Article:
Five Artsy Things to Do This Week, Including Sam Benjamin's 'Brief History of Porn' Lecture | Public Spectacle | Los Angeles | Los Angeles News and Events | LA Weekly
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5 Artsy Things to Do

Five Artsy Things to Do This Week, Including Sam Benjamin's 'Brief History of Porn' Lecture

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Wed, Nov 2, 2011 at 2:33 PM

click to enlarge A shrine-like installation in Gustavo Herrera and Spencer Douglass's exhibition "Hollenbeck" - COURTESY ACTUAL SIZE L.A.
  • Courtesy Actual Size L.A.
  • A shrine-like installation in Gustavo Herrera and Spencer Douglass's exhibition "Hollenbeck"

If you need a break from all the nostalgic historicizing saturating the art world these days, dash over to see an ingenious artist-made, open-air storefront on Alvarado. But don't stay gone too long, because some kinds of nostalgia -- like the Chinatown gallery that's currently a shrine to 1800s ambition -- are worth experiencing.

5. For mature audiences only

Sam Benjamin went to Brown, studied art and then, in 1999, headed West to make it as an artist in California. Thanks to a few hard knocks and a flea-market vendor with a cache of vintage pornos, he spent nearly a decade making "progressive" adult flicks instead. It was all far from idyllic, but Benjamin emerged an expert and he'll maneuver between the gritty, gross and gorgeous when he gives his nonexplicit lecture "Brief History of Porn" at Human Resources on Nov. 4. Human Resources, 410 Cottage Home St., Chinatown; Fri., Nov. 4, 7 p.m. (213) 290-4752, humanresourcesla.com.

4. Fathers of the photo fetish

Wallace Berman and Robert Heinecken had weak spots for vintage porn, too, though it wasn't vintage when they first started weaving it into their photos and collages. Work by the two L.A. artists from the 1960 and '70s hangs side by side in the Armory Center exhibition "Speaking in Tongues." Their reimagining of magazine spreads, TV stills and found photographs feels fantastically fresh -- it's like they were the first to discover that pinups, ads and the like could be art and, somehow, they make smut seem enlightened.Armory Center for the Arts, 145 N. Raymond Ave., Pasadena; through Jan. 22. (626) 449-0139, armoryarts.org.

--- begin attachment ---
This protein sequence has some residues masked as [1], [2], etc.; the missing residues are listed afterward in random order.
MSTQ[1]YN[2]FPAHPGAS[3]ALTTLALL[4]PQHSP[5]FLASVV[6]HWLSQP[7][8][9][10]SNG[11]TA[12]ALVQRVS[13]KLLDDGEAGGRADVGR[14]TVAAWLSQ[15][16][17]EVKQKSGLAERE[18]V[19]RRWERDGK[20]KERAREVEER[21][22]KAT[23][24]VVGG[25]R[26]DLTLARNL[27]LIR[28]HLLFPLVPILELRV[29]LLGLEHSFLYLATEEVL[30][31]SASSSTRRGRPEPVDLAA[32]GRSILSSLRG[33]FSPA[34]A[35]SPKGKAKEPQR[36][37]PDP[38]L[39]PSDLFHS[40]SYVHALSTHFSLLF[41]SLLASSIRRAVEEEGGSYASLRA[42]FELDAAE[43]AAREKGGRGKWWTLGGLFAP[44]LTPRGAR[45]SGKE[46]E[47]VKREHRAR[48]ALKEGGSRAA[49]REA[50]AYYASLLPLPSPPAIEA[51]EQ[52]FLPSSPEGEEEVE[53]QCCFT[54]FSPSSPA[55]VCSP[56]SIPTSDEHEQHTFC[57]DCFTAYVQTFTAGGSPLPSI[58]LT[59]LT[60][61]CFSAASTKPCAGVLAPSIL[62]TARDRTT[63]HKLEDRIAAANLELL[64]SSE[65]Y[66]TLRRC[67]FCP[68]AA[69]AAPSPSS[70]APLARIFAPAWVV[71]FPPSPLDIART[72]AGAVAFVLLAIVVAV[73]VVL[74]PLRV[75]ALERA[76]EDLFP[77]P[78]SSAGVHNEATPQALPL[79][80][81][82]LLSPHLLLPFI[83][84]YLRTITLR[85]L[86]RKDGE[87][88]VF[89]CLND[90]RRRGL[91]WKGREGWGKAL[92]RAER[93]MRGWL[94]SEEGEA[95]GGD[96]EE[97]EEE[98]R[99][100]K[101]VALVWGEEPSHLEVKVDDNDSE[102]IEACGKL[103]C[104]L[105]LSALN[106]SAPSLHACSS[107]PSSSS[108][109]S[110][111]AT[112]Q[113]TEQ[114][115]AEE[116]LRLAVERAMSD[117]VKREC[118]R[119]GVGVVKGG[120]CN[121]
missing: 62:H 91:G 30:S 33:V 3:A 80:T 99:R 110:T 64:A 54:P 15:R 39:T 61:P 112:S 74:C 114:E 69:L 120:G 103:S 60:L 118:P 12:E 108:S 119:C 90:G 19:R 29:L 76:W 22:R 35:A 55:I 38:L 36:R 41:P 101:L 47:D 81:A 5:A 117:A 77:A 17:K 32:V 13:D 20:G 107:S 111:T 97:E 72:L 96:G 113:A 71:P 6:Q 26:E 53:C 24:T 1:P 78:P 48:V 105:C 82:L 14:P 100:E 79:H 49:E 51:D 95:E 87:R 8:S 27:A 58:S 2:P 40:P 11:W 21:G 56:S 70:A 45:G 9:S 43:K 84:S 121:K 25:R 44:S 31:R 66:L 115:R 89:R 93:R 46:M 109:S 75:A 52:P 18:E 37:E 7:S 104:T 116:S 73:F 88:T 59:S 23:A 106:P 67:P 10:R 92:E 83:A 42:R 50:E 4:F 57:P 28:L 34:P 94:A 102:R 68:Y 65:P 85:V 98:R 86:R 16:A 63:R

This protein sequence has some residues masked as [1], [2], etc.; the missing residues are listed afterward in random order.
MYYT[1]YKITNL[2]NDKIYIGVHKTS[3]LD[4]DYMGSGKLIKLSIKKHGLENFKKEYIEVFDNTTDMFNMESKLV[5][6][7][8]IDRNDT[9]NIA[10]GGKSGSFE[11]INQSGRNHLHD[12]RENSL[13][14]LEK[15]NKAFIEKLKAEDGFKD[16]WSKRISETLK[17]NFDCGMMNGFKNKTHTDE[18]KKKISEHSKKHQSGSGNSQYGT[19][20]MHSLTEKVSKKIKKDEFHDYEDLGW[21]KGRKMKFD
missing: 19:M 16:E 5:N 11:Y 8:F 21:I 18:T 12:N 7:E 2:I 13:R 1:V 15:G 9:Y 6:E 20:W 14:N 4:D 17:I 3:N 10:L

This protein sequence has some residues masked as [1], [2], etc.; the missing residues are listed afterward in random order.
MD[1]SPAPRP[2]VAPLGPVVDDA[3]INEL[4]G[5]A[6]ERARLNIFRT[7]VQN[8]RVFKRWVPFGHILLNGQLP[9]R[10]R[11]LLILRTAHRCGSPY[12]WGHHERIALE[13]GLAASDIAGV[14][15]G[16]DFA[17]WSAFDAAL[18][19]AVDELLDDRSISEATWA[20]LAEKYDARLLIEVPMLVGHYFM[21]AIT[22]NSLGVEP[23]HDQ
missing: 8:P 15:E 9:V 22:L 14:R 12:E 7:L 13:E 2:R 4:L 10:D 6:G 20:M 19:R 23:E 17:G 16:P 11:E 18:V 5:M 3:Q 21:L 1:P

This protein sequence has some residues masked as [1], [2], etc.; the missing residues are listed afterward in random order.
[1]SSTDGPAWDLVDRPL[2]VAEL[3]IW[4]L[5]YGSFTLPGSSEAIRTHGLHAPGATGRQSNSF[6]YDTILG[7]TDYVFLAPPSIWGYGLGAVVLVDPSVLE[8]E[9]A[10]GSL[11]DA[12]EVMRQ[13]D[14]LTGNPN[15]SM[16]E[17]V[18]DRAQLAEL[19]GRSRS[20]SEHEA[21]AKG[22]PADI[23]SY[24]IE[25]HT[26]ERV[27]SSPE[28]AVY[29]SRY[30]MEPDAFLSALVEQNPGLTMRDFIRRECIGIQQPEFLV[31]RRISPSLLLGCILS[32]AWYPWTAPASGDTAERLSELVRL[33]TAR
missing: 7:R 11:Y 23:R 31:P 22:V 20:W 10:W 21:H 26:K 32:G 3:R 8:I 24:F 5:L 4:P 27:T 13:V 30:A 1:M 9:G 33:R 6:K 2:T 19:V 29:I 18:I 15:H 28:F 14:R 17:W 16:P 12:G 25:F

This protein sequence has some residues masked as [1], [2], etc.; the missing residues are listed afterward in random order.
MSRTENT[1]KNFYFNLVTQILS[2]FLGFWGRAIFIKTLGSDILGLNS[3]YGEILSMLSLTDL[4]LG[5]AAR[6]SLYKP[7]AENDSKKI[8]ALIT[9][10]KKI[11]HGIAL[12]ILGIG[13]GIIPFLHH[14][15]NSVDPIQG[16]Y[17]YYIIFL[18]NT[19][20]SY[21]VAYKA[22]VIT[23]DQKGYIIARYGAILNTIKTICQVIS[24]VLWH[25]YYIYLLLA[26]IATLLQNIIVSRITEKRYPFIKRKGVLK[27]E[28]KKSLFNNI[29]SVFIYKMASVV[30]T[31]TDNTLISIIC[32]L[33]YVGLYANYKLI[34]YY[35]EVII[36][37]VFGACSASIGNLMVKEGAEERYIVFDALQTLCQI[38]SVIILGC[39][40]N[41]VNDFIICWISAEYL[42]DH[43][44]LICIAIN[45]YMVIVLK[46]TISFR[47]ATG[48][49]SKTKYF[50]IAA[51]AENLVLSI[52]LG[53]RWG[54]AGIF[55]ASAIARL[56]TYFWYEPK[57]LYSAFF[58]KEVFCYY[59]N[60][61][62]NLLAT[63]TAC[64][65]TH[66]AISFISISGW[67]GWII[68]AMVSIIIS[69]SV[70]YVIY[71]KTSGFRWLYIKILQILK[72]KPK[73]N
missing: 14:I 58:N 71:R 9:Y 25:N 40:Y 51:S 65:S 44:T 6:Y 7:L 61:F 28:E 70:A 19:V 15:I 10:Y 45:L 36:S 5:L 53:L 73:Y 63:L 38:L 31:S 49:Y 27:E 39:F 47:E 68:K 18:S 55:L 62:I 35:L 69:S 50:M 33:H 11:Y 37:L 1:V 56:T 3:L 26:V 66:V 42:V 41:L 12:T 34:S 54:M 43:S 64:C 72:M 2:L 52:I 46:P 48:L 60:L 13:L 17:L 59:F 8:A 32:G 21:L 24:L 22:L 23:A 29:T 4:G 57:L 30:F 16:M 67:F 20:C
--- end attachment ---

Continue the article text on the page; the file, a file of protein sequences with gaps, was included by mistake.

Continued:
3. Avant-garde architecture on a shoestring budget

The storefront windows of experimental art space Machine Project will move this week. Artist Nate Page figured out how to pull them far back into the space to turn Machine into a "storefront plaza." You'll be able to step right into the main room with no glass in your way. While you'd expect something like this from fully funded postmodern architecture, Page is on a budget and working along a quaint stretch of Alvarado, which makes it so much better. Machine Project, 1200-D N. Alvarado St.; through January 2012. (213) 483-8761, machineproject.com.

2. Wordplay

Of all the reasons to visit historically dense "Now Dig This!" -- an exhibition at the Hammer of black artists working in L.A. between 1960 and 1980 -- the smart word-art interplay may be among the best. In works like Dale Brockman Davis' Viet Nam Game, John Outterbridge's No Time for Jivin'! and John T. Riddle's Ghetto Merchant, the art acts as the majestically composed setups for punch lines the titles deliver. Hammer Museum, 10899 Wilshire Blvd.; through Jan. 8. (310) 443-7000, hammer.ucla.edu.

1. Victorian Los Angeles with a modern soundtrack

If you've seen Robert Altman's classic Western McCabe and Mrs. Miller, you know how much sway the sad, satirical Leonard Cohen score has over the film's aura. A similar mood pervades Gustavo Herrera and Spencer Douglass' installation "Hollenbeck," at Chinatown's tiny Actual Size gallery. Shrinelike arrays of objects flank a dialogue-free video projection. In the video, Herrera plays John Edward Hollenbeck, the 19th-century tycoon who went from broke transient to owner of 6,728 acres of East L.A. The soundtrack even includes traces of Cohen's music, though it's dominated by Charles Mingus' tragic track "The Clown." Actual Size Los Angeles, 741 New High St., Chinatown; through Nov. 27. (213) 290-5458, actualsizela.com.

Follow @cgwagley and @LAWeeklyArts on Twitter.

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